Saskatchewan

'Patients are seen as partners' in province-wide system, says new chief medical health officer

With the health regions newly amalgamated, Saskatchewan's health care system is undergoing a big change — but Dr. Susan Shaw says it's for the better.

Dr. Susan Shaw's job is to provide direction and leadership to Sask.'s physician community

Dr. Susan Shaw, the chief medical officer for the Saskatchewan Health Authority, works in intensive care wards. (CBC News)

With the health regions newly amalgamated, Saskatchewan's health-care system is undergoing a big change — but Dr. Susan Shaw says it's for the better.

Shaw has been named chief medical officer of the Saskatchewan Health Authority — not to be confused with the provincial Ministry of Health's Chief Medical Health Officer Dr. Saqib Shahab.

There's been an overwhelming sense of optimism about what possibilities are in front of us.- Dr. Susan Shaw, chief medical officer of SHA

Shaw said her job is to provide direction and leadership to the physician community across the province.

"Now some could say that means I'm in charge of all the physicians, but actually what it's more about is working with the physicians and other providers in the health system to improve the quality of care," said Shaw, who also has a clinical practice in critical care medicine and anesthesiology.

'Multi-year journey'

Shaw said she doesn't expect patients to notice a difference immediately, but she does expect to see a improvement in the quality of care patients receive down the road.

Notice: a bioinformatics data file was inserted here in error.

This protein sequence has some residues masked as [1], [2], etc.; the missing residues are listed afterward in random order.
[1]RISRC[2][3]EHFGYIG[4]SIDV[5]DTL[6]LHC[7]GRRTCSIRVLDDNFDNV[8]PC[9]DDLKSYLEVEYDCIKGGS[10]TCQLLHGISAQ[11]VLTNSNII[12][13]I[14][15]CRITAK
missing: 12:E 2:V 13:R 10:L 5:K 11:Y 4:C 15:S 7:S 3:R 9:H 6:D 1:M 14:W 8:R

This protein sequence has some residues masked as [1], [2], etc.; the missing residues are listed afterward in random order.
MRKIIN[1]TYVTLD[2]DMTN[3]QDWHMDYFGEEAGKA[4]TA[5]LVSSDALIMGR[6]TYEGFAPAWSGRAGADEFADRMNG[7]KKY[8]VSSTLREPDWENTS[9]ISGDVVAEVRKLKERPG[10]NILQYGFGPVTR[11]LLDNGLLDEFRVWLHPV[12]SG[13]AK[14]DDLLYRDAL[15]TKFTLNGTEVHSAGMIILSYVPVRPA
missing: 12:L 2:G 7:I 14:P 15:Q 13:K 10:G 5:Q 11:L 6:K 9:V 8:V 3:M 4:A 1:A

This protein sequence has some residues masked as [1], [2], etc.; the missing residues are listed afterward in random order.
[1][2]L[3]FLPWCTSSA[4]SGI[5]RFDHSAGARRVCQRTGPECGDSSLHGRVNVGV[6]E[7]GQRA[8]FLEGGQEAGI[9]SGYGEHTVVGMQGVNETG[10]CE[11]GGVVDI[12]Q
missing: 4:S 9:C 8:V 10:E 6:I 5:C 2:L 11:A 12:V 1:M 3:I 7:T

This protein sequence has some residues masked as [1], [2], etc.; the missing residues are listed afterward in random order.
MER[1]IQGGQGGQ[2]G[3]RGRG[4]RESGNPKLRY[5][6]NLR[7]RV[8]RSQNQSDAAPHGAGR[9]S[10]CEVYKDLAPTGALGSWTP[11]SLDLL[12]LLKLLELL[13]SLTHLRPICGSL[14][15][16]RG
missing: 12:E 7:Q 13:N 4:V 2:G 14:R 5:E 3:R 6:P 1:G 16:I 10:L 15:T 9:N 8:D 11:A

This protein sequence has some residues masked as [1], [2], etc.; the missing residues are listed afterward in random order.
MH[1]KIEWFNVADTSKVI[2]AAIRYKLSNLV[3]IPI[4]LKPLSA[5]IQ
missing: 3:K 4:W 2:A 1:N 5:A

"As we develop better partnerships and different ways of improving care, patients will start to notice that patients are seen as partners and they're seeing a better system that works together to support them."

The new province-wide health authority officially launched at the beginning of December, with the goal of improving patient care, but Scott Livingstone, CEO of the health region, described the change as a "multi-year journey."

A positive outlook

Shaw said the first year will be focused on setting up a system.

"What I want to see from a year from now is that we can see how we have gone through this transition to make improvements, that we've got stability, and we've got a strategy for getting us into the next three years and five years into the future."

So far, though, she said she's received very positive feedback about the move to a single health authority.

"There's been an overwhelming sense of optimism about what possibilities are in front of us and I'm really quite heartened by that. I've been very reassured by many messages of support."

ABOUT THE AUTHOR

Ashleigh Mattern is a reporter with CBC Saskatoon and CBC Saskatchewan.

Comments

To encourage thoughtful and respectful conversations, first and last names will appear with each submission to CBC/Radio-Canada's online communities (except in children and youth-oriented communities). Pseudonyms will no longer be permitted.

By submitting a comment, you accept that CBC has the right to reproduce and publish that comment in whole or in part, in any manner CBC chooses. Please note that CBC does not endorse the opinions expressed in comments. Comments on this story are moderated according to our Submission Guidelines. Comments are welcome while open. We reserve the right to close comments at any time.

Become a CBC Member

Join the conversation  Create account

Already have an account?

now